How do we make our wine?
All great wines are ‘grown’ in the vineyard and the care and attention the vines receive is one of the most important aspects of the winemaking process.
Every interaction with the vines, planned and unplanned, human or climatic, has a bearing on the end result. It’s all about making the right decision at the right time; from ensuring that essential planned vineyard management tasks such as pruning, leaf plucking, fruit thinning, etc, are all carried out in a precise and timely fashion, through to how you react to the less predictable climatic challenges, particularly frost. The winemaker ultimately determines when the grapes are ready to be harvested and at this point, the rest of the process takes place in the winery.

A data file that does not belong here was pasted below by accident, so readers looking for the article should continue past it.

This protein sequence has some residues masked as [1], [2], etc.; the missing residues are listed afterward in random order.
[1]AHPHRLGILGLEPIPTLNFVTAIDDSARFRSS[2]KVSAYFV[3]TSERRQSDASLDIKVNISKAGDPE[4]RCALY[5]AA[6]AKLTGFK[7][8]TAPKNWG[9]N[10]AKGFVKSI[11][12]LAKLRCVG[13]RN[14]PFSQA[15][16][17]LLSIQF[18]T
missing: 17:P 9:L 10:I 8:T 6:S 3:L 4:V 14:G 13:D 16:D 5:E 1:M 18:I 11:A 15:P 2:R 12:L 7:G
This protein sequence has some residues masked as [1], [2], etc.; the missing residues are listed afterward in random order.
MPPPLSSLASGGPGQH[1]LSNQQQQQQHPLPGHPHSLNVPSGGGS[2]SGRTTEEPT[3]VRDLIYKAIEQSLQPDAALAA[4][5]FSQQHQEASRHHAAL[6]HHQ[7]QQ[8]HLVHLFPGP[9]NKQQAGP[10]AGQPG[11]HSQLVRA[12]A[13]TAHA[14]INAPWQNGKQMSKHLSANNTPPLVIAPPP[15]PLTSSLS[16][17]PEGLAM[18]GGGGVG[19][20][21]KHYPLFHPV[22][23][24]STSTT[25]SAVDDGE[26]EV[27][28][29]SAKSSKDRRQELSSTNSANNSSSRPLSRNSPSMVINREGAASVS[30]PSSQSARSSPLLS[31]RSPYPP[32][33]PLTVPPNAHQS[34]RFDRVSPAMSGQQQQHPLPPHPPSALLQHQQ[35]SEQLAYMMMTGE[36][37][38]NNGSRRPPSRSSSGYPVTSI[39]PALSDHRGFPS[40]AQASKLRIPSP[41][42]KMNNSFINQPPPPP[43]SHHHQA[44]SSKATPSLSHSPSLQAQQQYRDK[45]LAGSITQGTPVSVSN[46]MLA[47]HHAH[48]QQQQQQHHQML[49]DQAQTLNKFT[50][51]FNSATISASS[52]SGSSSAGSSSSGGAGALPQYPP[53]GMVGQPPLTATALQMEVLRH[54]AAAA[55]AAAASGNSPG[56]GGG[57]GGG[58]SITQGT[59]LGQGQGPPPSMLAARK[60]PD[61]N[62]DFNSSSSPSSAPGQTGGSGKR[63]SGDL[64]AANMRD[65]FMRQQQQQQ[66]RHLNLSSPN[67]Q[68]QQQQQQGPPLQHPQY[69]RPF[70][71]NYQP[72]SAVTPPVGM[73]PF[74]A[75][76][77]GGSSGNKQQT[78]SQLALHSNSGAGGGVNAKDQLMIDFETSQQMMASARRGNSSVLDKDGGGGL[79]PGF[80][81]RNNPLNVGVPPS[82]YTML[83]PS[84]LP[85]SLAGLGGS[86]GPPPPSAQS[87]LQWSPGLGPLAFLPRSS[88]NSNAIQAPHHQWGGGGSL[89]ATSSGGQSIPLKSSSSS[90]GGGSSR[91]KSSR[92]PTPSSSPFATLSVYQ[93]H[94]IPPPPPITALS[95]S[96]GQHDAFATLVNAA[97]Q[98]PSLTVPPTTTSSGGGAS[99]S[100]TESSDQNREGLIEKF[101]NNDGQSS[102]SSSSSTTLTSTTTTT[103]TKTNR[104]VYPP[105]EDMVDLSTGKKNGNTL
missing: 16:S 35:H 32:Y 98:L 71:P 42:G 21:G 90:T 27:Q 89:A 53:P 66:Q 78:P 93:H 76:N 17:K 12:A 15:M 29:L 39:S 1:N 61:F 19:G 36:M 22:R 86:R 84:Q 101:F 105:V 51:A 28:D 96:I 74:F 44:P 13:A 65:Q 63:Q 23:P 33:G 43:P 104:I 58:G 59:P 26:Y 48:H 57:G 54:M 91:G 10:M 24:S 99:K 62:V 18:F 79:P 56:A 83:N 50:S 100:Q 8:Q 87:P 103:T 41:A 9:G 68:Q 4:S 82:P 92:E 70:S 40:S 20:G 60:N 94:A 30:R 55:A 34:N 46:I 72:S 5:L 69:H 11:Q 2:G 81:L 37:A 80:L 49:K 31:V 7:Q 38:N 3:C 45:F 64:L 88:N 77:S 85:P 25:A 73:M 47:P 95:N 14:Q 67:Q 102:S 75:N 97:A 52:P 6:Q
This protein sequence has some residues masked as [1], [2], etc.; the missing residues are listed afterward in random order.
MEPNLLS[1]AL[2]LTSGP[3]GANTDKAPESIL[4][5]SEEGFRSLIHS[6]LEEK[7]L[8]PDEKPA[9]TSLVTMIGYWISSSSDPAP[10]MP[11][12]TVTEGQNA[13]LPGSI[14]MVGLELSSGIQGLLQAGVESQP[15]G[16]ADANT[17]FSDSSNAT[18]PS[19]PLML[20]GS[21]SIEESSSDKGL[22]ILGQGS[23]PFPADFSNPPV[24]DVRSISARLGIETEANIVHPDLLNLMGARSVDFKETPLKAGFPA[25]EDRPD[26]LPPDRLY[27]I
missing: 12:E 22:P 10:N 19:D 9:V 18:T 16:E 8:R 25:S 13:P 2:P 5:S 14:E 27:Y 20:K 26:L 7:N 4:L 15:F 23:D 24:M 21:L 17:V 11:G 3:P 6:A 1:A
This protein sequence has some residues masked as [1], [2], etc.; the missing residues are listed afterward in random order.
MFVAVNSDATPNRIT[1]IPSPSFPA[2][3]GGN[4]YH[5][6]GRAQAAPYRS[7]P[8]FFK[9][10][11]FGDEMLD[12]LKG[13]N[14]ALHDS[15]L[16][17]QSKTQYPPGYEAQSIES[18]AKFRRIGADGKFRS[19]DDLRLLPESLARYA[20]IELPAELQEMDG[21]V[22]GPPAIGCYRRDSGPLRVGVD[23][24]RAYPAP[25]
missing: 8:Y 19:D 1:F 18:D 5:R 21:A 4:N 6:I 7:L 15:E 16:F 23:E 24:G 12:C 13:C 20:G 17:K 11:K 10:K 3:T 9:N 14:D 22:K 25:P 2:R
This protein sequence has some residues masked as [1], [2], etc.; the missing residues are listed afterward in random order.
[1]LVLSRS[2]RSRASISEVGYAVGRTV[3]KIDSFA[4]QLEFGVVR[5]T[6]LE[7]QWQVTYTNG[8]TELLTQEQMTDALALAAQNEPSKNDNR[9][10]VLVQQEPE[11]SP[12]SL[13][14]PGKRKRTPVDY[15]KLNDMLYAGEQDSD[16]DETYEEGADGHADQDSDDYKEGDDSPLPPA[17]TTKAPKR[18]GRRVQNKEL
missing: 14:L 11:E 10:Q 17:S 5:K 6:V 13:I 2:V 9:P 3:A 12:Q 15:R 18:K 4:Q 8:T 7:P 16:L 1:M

Firstly the grapes go under cold maceration for a number of days and are then fermented in open top fermenters. Cap management is then controlled by hand plunging where the juice is released. This is then followed by post fermentation maceration ensuring that optimal flavour, tannin, texture and structure is extracted. This can take up to 45 days, this is a critical stage in the winemaking process and should not be hurried. When the winemaker feels this process is completed, free run wine is taken directly to barrel and the rest is pressed and then taken to barrel. Malolactic fermentation is carried out in the barrel. The wine is aged for 10 months or more in the barrel before it is blended and filtered ready for bottling.
Time to enjoy all the hard work!